from the you'll-take-this-improved-user-experience-and-like-it dept
A Mozilla blog post explains the new effort as such:
"Directory Tiles will...suggest pre-packaged content for first-time users. Some of these tile placements will be from the Mozilla ecosystem, some will be popular websites in a given geographic location, and some will be sponsored content from hand-picked partners to help support Mozilla’s pursuit of our mission. The sponsored tiles will be clearly labeled as such, while still leading to content we think users will enjoy."
The change isn't very exciting, it's not very major, and can be easily disabled. So why are a lot of Firefox users annoyed? It appears that a lot of the problems start with Mozilla being intent on refusing to call the ads what they are, while insisting the changes are somehow a great innovation in browsing. Mozilla's general counsel Denelle Dixon-Thayer, for example, tells CNET that the company is tired of being a "window into the web" -- insisting that these ads (without calling them ads) will bring more value to the end user:
"We wanted to get away from being this window into the web that doesn't bring value," to users, she said. "We looked at it from the perspective of how much value are we bringing to the user? We're not focused on bringing the most revenue into Mozilla," she said."Mozilla VP Darren Herman takes things a step further by insisting that previously Firefox was a "dumb window," and the practice of throwing a few ads on a page will somehow make for a completely improved and smarter browsing experience:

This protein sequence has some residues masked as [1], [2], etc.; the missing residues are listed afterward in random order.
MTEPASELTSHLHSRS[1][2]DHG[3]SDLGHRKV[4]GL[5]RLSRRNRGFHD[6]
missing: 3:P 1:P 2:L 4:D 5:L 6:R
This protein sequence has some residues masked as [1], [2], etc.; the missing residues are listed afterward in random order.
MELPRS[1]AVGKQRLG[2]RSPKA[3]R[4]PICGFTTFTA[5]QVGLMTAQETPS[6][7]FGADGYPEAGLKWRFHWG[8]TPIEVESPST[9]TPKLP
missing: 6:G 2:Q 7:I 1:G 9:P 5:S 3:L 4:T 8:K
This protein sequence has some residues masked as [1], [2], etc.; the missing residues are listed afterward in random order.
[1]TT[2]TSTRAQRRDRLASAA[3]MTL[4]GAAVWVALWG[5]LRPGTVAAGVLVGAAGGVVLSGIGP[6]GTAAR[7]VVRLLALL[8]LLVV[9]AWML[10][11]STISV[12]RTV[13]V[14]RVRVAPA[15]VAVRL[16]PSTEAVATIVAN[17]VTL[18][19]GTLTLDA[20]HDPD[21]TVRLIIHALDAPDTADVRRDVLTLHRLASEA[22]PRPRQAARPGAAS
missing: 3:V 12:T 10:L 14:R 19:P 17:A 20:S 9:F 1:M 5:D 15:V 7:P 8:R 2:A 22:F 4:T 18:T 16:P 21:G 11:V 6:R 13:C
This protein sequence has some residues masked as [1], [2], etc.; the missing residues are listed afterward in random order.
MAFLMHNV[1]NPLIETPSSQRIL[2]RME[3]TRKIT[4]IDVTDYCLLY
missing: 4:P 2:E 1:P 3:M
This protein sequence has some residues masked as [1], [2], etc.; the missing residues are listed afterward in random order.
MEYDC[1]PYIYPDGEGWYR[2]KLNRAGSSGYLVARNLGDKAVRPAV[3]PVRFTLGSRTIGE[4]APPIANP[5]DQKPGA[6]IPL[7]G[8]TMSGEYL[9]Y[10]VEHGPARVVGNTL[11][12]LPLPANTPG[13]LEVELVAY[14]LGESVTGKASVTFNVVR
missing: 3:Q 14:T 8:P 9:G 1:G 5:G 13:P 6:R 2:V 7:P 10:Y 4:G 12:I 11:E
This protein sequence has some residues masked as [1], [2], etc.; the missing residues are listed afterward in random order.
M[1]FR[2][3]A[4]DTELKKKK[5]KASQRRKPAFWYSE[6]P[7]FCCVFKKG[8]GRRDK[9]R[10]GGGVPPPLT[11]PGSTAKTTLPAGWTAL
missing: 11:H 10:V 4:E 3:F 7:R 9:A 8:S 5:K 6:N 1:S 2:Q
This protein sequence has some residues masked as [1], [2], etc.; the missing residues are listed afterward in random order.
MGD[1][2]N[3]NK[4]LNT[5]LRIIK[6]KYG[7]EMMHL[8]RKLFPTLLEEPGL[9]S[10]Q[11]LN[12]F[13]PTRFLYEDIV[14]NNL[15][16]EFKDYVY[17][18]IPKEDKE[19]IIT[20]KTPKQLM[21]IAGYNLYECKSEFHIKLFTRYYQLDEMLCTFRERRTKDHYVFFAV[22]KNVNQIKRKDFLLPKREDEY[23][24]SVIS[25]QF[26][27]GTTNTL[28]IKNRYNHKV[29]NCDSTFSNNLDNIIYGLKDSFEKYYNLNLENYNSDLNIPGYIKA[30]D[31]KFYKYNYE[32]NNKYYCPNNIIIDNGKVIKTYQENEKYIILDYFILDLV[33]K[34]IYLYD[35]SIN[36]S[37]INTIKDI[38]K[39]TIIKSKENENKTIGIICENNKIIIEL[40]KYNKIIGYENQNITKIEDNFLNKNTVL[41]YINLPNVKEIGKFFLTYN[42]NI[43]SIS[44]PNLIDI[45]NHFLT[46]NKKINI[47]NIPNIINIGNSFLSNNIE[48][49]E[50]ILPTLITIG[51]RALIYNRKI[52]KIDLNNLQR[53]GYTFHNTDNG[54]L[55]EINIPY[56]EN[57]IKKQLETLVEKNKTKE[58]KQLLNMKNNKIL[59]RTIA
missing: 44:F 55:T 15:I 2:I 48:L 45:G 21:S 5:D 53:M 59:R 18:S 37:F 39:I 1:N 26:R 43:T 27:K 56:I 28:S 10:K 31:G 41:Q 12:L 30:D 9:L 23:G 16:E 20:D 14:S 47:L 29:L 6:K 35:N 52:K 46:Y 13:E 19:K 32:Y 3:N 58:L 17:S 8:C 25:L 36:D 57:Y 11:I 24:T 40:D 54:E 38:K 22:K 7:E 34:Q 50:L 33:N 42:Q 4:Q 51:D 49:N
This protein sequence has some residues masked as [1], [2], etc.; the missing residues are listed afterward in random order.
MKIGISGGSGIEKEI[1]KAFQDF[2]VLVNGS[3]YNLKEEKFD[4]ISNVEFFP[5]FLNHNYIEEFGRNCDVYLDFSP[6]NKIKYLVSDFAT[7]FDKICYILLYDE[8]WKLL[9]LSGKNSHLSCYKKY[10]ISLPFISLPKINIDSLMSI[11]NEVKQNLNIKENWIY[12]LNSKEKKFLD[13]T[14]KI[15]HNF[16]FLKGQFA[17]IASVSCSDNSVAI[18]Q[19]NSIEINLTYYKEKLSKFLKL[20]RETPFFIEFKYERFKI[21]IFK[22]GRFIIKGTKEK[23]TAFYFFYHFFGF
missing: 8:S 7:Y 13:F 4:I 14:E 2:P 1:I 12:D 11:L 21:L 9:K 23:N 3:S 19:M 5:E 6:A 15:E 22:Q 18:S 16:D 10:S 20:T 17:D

"Late last year it made a big hire in former kbs+ Ventures chief Darren Herman, who joined as VP, content services, who will lead Mozilla's ad and content efforts. "Mozilla is moving from a dumb window to the internet to a smart agent on behalf of the user, putting the user first," Mr. Herman said."Except you threw a few paid ads on a launch window, you didn't revolutionize recombinant gene technology. The kind of rhetoric Mozilla's using is the sort you'd expect from a cable company, which love to insist that the new $5 monthly fee on your bill isn't to make money, it's to "improve the customer experience." Mozilla is a nonprofit organization, and for more than seven years around 85% of their funding has come from Google for being the browser's default search engine. While most people wouldn't fault them for wanting to have a broader revenue stream, refusing to call a spade a spade clearly isn't helping the sales pitch.